Violent ethnic extremism in Ethiopia: Implications for the stability of the Horn of Africa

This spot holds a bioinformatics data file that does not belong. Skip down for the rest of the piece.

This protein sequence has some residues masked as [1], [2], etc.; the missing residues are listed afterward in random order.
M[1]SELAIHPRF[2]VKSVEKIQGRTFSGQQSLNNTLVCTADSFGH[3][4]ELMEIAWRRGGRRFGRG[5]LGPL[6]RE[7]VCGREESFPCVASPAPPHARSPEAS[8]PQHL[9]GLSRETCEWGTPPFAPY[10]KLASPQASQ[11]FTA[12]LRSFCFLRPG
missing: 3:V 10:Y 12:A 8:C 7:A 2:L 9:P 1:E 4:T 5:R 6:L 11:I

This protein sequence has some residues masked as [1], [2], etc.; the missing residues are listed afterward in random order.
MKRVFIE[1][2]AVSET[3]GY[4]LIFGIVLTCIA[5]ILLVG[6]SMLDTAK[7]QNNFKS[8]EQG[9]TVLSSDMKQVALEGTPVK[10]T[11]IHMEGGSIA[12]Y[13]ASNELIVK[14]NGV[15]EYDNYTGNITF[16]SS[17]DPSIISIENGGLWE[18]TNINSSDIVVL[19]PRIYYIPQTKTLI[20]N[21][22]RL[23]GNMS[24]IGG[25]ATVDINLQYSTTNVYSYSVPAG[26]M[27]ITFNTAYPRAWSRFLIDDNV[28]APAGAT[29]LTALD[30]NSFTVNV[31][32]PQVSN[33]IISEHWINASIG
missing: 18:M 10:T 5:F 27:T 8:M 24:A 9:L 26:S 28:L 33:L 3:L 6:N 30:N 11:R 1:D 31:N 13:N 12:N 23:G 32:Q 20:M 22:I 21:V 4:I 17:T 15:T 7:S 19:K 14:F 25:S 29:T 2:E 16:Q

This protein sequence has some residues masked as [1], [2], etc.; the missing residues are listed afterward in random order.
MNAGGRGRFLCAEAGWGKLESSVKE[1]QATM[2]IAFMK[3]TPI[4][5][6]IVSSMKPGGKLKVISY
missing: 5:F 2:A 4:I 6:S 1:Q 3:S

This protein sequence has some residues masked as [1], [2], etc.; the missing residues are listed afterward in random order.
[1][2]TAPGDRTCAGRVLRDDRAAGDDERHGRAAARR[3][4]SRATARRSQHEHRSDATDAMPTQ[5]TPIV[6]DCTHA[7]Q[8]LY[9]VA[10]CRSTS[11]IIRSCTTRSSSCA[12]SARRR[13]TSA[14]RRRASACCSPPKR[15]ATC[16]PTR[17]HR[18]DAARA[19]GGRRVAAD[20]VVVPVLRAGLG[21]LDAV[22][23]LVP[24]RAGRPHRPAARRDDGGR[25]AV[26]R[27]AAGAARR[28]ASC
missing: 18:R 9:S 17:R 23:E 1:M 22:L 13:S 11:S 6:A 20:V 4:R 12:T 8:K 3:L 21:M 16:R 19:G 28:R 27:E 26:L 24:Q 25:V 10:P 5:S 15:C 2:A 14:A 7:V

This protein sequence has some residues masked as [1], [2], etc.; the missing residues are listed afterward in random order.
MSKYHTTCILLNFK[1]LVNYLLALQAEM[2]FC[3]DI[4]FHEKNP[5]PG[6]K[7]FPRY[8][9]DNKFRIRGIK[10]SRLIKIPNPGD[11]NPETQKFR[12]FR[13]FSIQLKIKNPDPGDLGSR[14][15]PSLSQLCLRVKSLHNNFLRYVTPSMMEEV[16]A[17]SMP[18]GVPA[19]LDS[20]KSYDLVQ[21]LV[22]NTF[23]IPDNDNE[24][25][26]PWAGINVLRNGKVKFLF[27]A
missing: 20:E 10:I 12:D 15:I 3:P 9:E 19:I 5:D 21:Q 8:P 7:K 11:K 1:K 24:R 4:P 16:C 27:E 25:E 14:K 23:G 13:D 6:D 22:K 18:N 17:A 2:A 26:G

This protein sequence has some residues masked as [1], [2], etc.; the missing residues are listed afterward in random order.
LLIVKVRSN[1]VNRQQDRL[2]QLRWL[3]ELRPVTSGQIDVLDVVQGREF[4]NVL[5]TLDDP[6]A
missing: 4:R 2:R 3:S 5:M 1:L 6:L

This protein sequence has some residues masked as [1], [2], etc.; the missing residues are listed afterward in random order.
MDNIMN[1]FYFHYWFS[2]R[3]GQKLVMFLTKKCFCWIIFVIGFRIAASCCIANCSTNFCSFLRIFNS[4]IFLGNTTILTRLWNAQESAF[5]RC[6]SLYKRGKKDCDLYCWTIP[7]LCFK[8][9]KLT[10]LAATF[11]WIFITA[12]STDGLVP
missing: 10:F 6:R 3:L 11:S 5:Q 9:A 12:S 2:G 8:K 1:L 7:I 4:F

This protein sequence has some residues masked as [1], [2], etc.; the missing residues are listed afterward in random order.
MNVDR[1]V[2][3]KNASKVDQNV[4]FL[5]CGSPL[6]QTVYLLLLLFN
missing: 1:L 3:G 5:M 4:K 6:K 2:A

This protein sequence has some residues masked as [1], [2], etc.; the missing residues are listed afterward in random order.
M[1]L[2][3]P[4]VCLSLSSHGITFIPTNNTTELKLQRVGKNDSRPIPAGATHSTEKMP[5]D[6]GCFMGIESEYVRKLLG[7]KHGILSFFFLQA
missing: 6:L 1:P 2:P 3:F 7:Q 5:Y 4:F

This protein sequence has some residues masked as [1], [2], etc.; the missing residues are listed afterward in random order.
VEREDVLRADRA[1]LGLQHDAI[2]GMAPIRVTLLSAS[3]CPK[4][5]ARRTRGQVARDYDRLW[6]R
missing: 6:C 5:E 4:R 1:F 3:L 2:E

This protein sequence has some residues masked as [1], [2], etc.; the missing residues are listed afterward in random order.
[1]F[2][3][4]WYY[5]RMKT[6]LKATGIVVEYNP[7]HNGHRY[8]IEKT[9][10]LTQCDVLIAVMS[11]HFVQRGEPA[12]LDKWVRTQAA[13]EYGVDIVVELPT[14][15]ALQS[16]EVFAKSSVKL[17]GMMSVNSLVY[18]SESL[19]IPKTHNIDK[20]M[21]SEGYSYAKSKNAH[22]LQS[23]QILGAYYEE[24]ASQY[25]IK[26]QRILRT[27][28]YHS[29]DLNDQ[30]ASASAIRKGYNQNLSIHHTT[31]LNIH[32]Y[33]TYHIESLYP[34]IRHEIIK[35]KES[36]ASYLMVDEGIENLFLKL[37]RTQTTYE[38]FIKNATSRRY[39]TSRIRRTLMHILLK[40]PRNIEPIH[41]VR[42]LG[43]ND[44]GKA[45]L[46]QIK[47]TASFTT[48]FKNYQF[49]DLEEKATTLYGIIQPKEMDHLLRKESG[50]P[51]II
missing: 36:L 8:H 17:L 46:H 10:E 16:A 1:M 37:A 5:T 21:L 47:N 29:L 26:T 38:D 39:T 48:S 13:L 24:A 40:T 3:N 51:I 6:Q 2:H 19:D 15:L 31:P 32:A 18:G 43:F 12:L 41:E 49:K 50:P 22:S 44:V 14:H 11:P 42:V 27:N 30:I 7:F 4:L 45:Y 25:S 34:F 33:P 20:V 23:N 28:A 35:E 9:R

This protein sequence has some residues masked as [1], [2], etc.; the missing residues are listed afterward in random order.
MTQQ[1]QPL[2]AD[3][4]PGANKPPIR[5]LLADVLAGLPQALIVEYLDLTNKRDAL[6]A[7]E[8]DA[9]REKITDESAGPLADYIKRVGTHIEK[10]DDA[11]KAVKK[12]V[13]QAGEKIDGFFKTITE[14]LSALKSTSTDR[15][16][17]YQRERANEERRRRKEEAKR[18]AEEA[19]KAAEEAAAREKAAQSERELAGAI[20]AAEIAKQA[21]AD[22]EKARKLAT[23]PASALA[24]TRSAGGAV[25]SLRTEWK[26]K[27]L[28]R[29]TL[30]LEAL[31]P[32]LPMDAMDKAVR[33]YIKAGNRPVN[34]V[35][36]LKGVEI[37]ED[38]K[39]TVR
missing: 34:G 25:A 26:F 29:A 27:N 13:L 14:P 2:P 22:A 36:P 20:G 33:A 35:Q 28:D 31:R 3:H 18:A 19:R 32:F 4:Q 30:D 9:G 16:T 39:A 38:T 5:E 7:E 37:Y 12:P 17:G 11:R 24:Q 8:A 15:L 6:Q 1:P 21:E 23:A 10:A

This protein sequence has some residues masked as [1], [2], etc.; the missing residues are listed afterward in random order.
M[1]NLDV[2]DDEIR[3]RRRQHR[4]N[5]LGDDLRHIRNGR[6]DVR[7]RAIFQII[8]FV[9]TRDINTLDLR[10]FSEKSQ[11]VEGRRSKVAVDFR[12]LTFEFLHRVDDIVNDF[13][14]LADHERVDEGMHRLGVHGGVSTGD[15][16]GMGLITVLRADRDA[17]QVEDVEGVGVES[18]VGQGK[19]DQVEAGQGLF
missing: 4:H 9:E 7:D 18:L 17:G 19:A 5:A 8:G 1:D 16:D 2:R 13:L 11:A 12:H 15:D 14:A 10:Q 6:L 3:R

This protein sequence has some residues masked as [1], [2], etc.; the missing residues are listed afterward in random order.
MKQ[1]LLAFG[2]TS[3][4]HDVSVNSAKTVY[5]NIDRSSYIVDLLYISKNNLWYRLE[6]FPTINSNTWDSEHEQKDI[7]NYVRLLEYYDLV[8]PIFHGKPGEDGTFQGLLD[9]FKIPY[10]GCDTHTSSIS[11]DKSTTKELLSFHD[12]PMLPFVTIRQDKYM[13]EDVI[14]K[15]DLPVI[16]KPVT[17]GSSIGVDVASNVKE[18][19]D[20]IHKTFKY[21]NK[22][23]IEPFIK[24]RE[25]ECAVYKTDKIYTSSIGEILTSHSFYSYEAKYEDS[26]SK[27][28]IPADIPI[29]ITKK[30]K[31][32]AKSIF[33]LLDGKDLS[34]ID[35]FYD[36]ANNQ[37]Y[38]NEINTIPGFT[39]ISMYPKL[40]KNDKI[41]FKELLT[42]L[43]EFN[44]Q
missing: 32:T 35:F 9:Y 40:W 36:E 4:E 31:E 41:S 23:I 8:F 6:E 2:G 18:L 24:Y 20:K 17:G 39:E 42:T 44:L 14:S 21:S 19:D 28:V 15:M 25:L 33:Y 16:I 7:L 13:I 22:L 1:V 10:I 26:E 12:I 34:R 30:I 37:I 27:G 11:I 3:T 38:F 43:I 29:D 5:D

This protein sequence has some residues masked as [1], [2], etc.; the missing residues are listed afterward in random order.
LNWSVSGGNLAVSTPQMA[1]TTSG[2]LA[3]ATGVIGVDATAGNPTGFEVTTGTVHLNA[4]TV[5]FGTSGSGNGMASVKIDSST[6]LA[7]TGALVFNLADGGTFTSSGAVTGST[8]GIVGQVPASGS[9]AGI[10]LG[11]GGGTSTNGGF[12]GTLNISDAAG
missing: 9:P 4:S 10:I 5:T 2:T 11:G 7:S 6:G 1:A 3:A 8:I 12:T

Scholarship on the challenges of ethno-linguistic federalism in contemporary Ethiopia is copious; yet a critical analysis of violent ethnic extremism in the country and its implications for the sub-region is rare. This article argues that violent ethnic extremism is a threat to the existence of Ethiopia and a destabilising factor for its neighbours. Based on qualitative empirical data, it attempts to address the knowledge gap and contribute to the literature by examining why violent ethnic extremism has persisted in the post-1991 Ethiopia and how it would impact on the stability of the Horn of Africa. Analysis of the findings indicates that systemic limitations of ethno-linguistic federalism; unhealthy ethnic competition; resistance of ethno-nationalist elites to the current reform; unemployed youths; the ubiquity of small arms and light weapons; and cross-border interactions of violent extremists are the major dynamics propelling violent ethnic extremism in Ethiopia. Thus, Ethiopia and the sub-region could potentially face cataclysmic instabilities unless collective, inclusive, transformative and visionary leadership is entrenched.